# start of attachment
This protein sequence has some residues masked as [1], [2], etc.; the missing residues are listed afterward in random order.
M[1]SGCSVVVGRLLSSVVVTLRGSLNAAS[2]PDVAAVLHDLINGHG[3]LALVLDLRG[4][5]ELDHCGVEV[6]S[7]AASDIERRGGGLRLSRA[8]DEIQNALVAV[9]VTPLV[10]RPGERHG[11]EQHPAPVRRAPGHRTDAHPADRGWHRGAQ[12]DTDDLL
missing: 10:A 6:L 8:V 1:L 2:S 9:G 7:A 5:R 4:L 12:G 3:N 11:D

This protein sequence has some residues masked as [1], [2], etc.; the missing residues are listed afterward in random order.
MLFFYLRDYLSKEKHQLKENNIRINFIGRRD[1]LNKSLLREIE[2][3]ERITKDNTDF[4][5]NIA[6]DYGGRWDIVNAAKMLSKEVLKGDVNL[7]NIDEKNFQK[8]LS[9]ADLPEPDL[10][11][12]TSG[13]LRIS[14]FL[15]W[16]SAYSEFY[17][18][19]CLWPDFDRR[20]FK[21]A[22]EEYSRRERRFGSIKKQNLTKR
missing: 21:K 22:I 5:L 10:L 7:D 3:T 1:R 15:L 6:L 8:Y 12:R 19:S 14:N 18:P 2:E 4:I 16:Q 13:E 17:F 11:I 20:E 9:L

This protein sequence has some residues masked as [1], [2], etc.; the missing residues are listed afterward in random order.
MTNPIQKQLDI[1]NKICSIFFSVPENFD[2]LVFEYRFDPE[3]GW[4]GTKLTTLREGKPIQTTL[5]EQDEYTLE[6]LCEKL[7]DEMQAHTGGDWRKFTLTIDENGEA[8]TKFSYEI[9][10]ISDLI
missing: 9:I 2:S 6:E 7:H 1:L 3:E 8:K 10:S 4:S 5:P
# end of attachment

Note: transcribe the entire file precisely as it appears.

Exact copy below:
This protein sequence has some residues masked as [1], [2], etc.; the missing residues are listed afterward in random order.
M[1]SGCSVVVGRLLSSVVVTLRGSLNAAS[2]PDVAAVLHDLINGHG[3]LALVLDLRG[4][5]ELDHCGVEV[6]S[7]AASDIERRGGGLRLSRA[8]DEIQNALVAV[9]VTPLV[10]RPGERHG[11]EQHPAPVRRAPGHRTDAHPADRGWHRGAQ[12]DTDDLL
missing: 10:A 6:L 8:V 1:L 2:S 9:G 7:A 5:R 4:L 12:G 3:N 11:D

This protein sequence has some residues masked as [1], [2], etc.; the missing residues are listed afterward in random order.
MLFFYLRDYLSKEKHQLKENNIRINFIGRRD[1]LNKSLLREIE[2][3]ERITKDNTDF[4][5]NIA[6]DYGGRWDIVNAAKMLSKEVLKGDVNL[7]NIDEKNFQK[8]LS[9]ADLPEPDL[10][11][12]TSG[13]LRIS[14]FL[15]W[16]SAYSEFY[17][18][19]CLWPDFDRR[20]FK[21]A[22]EEYSRRERRFGSIKKQNLTKR
missing: 21:K 22:I 5:L 10:L 7:D 3:T 1:R 15:L 6:L 8:Y 12:R 19:S 14:N 18:P 2:E 4:I 16:Q 13:E 17:F 11:I 20:E 9:L

This protein sequence has some residues masked as [1], [2], etc.; the missing residues are listed afterward in random order.
MTNPIQKQLDI[1]NKICSIFFSVPENFD[2]LVFEYRFDPE[3]GW[4]GTKLTTLREGKPIQTTL[5]EQDEYTLE[6]LCEKL[7]DEMQAHTGGDWRKFTLTIDENGEA[8]TKFSYEI[9][10]ISDLI
missing: 9:I 2:S 6:E 7:H 1:L 3:E 8:K 10:S 4:S 5:P